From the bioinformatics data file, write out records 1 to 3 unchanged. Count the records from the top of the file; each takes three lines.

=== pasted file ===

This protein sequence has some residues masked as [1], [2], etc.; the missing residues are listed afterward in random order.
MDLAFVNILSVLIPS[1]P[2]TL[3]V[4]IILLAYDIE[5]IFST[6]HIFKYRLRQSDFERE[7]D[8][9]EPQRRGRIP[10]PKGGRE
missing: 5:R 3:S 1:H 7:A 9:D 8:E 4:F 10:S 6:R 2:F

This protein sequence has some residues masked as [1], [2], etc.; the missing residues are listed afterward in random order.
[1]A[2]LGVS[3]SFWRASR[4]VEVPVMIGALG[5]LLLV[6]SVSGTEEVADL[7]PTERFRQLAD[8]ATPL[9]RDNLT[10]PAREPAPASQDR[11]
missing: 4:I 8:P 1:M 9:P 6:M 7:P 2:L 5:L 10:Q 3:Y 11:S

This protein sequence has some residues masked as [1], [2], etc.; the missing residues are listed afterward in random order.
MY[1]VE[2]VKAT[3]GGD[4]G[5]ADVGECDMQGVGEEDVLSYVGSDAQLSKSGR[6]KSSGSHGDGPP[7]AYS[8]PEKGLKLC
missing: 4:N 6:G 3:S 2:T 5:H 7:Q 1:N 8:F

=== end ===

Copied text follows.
This protein sequence has some residues masked as [1], [2], etc.; the missing residues are listed afterward in random order.
MDLAFVNILSVLIPS[1]P[2]TL[3]V[4]IILLAYDIE[5]IFST[6]HIFKYRLRQSDFERE[7]D[8][9]EPQRRGRIP[10]PKGGRE
missing: 5:R 3:S 1:H 7:A 9:D 8:E 4:F 10:S 6:R 2:F

This protein sequence has some residues masked as [1], [2], etc.; the missing residues are listed afterward in random order.
[1]A[2]LGVS[3]SFWRASR[4]VEVPVMIGALG[5]LLLV[6]SVSGTEEVADL[7]PTERFRQLAD[8]ATPL[9]RDNLT[10]PAREPAPASQDR[11]
missing: 4:I 8:P 1:M 9:P 6:M 7:P 2:L 5:L 10:Q 3:Y 11:S

This protein sequence has some residues masked as [1], [2], etc.; the missing residues are listed afterward in random order.
MY[1]VE[2]VKAT[3]GGD[4]G[5]ADVGECDMQGVGEEDVLSYVGSDAQLSKSGR[6]KSSGSHGDGPP[7]AYS[8]PEKGLKLC
missing: 4:N 6:G 3:S 2:T 5:H 7:Q 1:N 8:F